Customer Data Platforms Become Clear Choice for B2B Go-to-Market Teams
That’s where CDPs come in. They make it possible for organizations to ingest and link customer and prospect data and all its detail from virtually any source – including third-party sources – in real time. As such, CDPs help unify siloed data around a customer view, yielding a persistent “golden record” of all knowable data about customers. Plus, CDPs make that record easily accessible on demand so marketers, sales, and revenue ops can ensure personalized and highly relevant customer interactions at every touchpoint.
No wonder Forrester predicts that 70% of B2B marketers will choose CDPs over data lakes in 2019.
As a system that creates a persistent, unified customer and prospect database accessible to other systems (as defined by the CDP Institute), a CDP better serves revenue teams. It’s a packaged platform that comes with prebuilt components and data models, enabling marketers and other business stakeholders to segment, analyze, and activate their data – no significant IT involvement required. In fact, go-to-market teams can easily share and activate data – and change or add system sources – without disrupting the CDP.
A Powerful Duo of Data Lakes + CDPs
Customer Data Platforms aren’t a replacement for Data Lakes. Instead, they’re a perfect complement to them. And, in many cases, enterprises already have – or need – both.
Both Data Lakes and CDPs are persistent stores implemented by IT that host customer data as part of big data infrastructure. But the similarities end there. IT-managed Data Lakes ingest enterprise-wide data – typically first-party data from internal sources – without altering the data form. On the other hand, marketer-managed CDPs unite first- and third-party data and enable a real-time flow of data into and out of the system.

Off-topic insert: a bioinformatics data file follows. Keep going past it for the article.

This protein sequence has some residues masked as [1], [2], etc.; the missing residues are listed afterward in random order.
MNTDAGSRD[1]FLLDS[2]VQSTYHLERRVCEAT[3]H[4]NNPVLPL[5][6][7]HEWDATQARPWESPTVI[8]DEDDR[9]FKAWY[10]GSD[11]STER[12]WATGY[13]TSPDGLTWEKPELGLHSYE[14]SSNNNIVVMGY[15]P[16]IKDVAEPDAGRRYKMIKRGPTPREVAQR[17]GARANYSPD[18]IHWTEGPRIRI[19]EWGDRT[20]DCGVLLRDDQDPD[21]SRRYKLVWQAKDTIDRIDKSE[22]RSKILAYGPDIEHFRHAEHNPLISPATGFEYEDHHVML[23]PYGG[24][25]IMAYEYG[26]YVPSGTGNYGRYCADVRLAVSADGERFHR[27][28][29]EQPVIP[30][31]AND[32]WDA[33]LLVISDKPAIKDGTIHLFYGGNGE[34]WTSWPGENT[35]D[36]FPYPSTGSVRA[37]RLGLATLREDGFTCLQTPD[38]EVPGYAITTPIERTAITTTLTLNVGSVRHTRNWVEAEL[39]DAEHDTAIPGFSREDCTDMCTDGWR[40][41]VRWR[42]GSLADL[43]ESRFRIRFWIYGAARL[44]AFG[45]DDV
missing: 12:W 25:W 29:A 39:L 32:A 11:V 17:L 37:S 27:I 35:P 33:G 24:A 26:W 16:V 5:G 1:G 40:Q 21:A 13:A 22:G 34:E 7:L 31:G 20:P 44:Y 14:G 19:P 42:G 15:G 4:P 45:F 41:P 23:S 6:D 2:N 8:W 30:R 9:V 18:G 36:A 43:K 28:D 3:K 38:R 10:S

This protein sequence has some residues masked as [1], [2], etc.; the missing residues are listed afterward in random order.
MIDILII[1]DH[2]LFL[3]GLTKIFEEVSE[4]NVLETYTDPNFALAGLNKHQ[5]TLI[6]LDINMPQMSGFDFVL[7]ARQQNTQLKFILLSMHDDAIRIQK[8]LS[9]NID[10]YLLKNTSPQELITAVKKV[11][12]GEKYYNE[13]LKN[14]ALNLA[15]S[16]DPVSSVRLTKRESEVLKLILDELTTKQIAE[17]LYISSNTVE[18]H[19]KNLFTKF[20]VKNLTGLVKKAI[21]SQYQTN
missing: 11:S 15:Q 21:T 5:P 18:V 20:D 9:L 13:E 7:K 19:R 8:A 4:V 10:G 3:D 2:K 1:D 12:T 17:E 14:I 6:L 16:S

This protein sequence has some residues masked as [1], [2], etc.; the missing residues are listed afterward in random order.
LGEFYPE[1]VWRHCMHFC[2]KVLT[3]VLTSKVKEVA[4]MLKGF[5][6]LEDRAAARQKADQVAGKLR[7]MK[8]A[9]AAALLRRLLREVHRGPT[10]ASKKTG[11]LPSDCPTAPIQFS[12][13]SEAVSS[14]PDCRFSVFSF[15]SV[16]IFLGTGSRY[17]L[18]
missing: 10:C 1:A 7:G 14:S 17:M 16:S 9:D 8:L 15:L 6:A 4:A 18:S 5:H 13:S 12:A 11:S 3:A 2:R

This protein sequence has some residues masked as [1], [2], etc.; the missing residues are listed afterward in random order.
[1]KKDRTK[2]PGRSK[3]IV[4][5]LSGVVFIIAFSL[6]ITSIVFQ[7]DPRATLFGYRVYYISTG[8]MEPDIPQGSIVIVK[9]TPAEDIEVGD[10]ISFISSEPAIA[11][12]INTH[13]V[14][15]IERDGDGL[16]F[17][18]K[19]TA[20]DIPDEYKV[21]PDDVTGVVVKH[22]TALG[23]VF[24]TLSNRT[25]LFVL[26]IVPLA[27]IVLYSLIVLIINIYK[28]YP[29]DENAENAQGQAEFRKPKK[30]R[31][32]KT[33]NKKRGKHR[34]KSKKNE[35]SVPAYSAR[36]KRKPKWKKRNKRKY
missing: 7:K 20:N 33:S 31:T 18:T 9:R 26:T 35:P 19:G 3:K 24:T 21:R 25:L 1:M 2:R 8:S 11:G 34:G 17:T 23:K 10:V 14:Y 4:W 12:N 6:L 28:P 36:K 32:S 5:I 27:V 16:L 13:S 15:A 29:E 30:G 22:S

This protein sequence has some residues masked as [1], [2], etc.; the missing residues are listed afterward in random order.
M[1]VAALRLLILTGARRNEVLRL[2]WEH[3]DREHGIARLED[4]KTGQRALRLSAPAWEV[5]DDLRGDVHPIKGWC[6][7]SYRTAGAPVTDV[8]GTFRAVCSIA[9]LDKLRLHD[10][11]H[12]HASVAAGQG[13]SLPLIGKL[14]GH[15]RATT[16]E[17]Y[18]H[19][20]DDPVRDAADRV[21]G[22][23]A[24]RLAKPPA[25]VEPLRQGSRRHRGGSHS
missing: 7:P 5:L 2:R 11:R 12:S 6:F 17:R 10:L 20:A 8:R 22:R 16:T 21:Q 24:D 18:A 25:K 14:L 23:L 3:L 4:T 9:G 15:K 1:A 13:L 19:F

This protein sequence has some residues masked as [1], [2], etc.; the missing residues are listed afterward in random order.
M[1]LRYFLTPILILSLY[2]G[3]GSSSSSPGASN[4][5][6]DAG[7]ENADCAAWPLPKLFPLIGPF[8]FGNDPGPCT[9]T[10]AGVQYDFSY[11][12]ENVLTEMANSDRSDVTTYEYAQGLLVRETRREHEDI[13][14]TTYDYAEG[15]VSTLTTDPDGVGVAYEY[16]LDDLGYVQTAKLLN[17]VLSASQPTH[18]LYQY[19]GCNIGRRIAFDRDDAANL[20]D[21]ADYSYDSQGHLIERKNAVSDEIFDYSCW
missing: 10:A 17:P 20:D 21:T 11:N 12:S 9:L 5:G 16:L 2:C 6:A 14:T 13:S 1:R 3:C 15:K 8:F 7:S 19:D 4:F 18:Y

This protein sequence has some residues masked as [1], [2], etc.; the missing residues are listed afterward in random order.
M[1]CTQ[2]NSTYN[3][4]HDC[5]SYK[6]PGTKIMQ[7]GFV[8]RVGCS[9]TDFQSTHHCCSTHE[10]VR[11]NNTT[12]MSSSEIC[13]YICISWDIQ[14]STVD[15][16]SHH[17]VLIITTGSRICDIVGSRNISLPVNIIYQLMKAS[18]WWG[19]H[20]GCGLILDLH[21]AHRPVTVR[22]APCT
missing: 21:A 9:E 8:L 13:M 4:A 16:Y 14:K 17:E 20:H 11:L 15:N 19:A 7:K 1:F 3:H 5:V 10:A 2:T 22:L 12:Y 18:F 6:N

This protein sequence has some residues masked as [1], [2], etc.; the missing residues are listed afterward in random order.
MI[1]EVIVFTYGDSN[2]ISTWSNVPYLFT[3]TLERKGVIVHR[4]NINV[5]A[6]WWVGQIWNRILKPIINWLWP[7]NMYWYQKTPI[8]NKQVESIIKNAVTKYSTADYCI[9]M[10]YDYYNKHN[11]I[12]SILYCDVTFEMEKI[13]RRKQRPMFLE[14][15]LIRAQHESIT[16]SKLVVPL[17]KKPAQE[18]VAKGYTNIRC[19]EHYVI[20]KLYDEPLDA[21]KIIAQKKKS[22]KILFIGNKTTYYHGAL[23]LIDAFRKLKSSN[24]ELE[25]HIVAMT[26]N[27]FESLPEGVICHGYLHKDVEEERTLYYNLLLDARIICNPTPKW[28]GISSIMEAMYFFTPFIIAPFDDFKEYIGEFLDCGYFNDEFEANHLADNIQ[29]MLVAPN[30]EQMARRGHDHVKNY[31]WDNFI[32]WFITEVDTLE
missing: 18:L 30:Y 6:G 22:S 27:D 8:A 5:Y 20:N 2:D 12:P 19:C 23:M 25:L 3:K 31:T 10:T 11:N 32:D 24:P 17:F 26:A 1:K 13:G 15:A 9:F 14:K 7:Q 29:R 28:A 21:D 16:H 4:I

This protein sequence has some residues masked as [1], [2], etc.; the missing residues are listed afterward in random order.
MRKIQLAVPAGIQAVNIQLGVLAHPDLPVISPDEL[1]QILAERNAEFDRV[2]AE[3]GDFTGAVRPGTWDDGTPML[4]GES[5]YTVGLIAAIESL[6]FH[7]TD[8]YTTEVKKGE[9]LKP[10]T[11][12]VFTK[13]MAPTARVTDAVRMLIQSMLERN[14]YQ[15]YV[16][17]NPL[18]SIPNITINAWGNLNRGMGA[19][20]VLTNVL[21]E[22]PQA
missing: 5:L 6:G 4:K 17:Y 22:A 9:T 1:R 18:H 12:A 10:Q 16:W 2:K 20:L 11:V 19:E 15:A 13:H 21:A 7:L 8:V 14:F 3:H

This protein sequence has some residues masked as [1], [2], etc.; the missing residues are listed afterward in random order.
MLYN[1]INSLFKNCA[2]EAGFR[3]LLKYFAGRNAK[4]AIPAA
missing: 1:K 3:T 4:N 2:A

With easy integrations to all channels along with built-in tools for even business users, a CDP makes it easy to view, pull, and analyze data and arrive at audience insights. Because of this – and the addition of third-party data – CDPs help enterprises improve their targeting and customer experiences. Moreover, easy channel integrations that yield net-new data pave the way for faster time to market and expanded customer reach.
In fact, Data Lakes are a key source of data for CDPs. At the same time, CDPs can help improve the quality and completeness of data in a Data Lake.
In essence, CDPs enable the alignment between revenue teams and IT when it comes to an enterprise’s data and technology ecosystem. While revenue teams can use CDPs to capitalize on data to drive business growth, IT teams can enjoy the benefits of CDPs and Data Lakes working in harmony to serve the business.
If you’re convinced your enterprise can benefit from a CDP, understand the pros and cons when it comes to building or buying one. And then download the Innovator’s Guide to B2B Customer Data Platforms – written by David Raab, founder of the Customer Data Platform Institute – and learn how to capture, unify, and activate scattered data.